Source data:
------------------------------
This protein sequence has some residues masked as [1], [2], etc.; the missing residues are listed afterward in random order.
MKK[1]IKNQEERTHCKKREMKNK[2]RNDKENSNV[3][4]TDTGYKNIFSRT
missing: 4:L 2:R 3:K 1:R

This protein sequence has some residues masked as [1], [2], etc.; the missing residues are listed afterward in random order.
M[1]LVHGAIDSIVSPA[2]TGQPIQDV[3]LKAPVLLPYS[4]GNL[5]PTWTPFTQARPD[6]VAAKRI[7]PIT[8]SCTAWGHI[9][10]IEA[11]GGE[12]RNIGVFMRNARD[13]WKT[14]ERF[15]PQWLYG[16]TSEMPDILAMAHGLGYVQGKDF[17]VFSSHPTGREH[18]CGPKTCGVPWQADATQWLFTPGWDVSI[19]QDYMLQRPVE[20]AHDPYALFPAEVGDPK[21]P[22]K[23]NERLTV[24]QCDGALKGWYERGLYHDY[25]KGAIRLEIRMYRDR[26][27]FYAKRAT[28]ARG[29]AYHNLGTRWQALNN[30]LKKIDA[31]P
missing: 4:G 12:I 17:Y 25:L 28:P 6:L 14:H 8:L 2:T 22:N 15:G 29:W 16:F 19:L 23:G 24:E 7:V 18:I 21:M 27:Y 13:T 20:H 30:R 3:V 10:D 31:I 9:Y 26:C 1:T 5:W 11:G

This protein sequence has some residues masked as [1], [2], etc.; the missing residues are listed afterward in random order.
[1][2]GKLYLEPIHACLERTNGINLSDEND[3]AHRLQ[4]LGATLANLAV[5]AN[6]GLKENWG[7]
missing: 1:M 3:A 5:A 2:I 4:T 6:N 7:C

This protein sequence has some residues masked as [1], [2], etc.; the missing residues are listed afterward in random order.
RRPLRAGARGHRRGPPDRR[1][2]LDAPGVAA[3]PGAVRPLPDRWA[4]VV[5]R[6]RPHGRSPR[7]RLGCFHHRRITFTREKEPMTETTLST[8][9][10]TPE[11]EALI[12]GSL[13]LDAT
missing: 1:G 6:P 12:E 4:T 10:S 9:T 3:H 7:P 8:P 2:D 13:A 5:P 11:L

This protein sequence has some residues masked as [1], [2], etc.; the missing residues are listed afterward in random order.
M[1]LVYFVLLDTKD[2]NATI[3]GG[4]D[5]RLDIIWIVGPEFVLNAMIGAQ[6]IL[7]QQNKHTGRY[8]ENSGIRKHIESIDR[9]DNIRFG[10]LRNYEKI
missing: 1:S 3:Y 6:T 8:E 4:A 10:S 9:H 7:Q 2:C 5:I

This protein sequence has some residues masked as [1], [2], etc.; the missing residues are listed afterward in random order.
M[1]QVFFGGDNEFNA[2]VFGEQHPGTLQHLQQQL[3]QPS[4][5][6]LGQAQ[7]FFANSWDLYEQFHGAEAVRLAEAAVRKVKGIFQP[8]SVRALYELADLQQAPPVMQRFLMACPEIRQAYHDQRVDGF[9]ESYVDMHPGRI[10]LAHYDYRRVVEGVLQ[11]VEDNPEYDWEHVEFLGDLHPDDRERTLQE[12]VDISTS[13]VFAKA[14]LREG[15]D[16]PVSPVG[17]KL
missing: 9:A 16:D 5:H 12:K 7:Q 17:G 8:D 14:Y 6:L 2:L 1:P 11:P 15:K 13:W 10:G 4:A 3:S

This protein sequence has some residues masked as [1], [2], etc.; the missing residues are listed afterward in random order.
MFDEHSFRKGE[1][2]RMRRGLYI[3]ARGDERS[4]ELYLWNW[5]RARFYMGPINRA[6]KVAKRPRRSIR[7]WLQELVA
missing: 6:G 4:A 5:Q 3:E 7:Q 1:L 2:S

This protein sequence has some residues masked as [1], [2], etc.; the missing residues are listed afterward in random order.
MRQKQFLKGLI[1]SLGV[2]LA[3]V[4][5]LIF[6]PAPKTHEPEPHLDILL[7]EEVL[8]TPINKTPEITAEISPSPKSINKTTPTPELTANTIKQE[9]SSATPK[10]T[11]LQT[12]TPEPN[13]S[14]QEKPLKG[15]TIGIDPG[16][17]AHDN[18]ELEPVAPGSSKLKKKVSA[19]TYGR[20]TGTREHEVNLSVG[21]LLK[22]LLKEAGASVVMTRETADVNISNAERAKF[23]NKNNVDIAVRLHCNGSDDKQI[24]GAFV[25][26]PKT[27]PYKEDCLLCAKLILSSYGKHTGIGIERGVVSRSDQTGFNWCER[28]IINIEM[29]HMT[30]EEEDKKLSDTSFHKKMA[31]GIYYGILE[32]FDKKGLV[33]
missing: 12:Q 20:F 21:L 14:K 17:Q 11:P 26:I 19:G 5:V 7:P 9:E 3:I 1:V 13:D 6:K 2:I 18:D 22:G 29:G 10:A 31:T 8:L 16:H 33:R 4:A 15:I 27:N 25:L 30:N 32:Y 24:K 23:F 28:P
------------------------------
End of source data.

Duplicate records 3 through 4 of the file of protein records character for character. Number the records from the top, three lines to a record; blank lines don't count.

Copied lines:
This protein sequence has some residues masked as [1], [2], etc.; the missing residues are listed afterward in random order.
[1][2]GKLYLEPIHACLERTNGINLSDEND[3]AHRLQ[4]LGATLANLAV[5]AN[6]GLKENWG[7]
missing: 1:M 3:A 5:A 2:I 4:T 6:N 7:C

This protein sequence has some residues masked as [1], [2], etc.; the missing residues are listed afterward in random order.
RRPLRAGARGHRRGPPDRR[1][2]LDAPGVAA[3]PGAVRPLPDRWA[4]VV[5]R[6]RPHGRSPR[7]RLGCFHHRRITFTREKEPMTETTLST[8][9][10]TPE[11]EALI[12]GSL[13]LDAT
missing: 1:G 6:P 12:E 4:T 10:S 9:T 3:H 7:P 8:P 2:D 13:A 5:P 11:L